by Alicia Chester
UIC College of Architecture and Art, 400 S. Peoria Street (Art and Design Hall, First Floor) , Chicago, IL 60607
January 18, 2013 – March 9, 2013
In science, the “observer effect” refers to the phenomenon that the act of observation itself changes the subject of observation. Quantum mechanics goes a step further and takes for granted that a system cannot be observed without also being changed. The solution is to consider the observer as part and parcel of the system. Observer Effect, curated by artist Carrie Gundersdorf and Gallery 400 director Lorelei Stewart, tests the hypothesis that artistic practices are analogous to scientific processes in the production of knowledge through observation and investigation:
Observer Effect examines how artworks incorporate processes akin to the scientific method as a means to examine and understand specific phenomena that exist in the world. Each artist’s idiosyncratic approach of observing and understanding his/her distinct subject matter reveals the artist’s own subjectivity through this process, and discloses how each artist, the observer, is part of what is being observed.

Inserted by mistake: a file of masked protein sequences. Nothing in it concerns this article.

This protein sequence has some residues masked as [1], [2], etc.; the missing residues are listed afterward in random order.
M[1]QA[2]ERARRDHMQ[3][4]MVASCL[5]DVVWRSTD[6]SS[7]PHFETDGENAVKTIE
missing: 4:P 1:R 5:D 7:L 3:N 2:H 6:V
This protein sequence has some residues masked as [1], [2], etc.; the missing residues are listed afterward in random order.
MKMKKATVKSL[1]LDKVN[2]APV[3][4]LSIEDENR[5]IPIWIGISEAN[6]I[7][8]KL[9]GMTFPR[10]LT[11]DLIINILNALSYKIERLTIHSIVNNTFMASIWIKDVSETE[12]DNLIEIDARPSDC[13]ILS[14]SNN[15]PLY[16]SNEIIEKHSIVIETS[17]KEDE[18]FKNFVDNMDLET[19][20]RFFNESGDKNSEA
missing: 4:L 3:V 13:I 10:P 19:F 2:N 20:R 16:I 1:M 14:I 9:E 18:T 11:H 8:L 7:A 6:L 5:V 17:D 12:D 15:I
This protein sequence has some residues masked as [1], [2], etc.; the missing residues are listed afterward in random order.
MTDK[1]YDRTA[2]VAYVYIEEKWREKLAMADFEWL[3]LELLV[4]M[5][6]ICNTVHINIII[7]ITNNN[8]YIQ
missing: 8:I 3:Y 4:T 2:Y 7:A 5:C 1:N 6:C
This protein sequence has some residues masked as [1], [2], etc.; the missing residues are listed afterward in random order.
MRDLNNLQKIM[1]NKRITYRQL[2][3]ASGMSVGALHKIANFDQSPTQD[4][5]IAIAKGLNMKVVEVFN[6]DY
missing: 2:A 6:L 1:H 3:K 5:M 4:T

The scientific method involves observing a phenomenon, formulating a question, researching, constructing a hypothesis, conducting an experiment, and drawing a conclusion. Do artists incorporate similar, albeit individualized and subjective, methodologies while creating artwork? Upon arriving at Gallery 400 for the bustling opening, I was initially struck by the wide range of media presented, not only within the exhibition itself (albeit mostly two-dimensional), but also by several of the artists. Gundersdorf and Stewart made the notable decision to limit the group exhibition to six artists, with the result that many of the artists could exhibit a large amount of work within the sizable confines of the gallery. I expected a show with such an ambitious concept to be more controlling and cooler in approach, but the overall feeling is quite approachable and even playful. Eye-catching aesthetics are not sacrificed. Rather, the exhibition brings together artists for whom material and concept are inseparable, all the while remaining conscious of the possible caesura between observation and the production of meaning.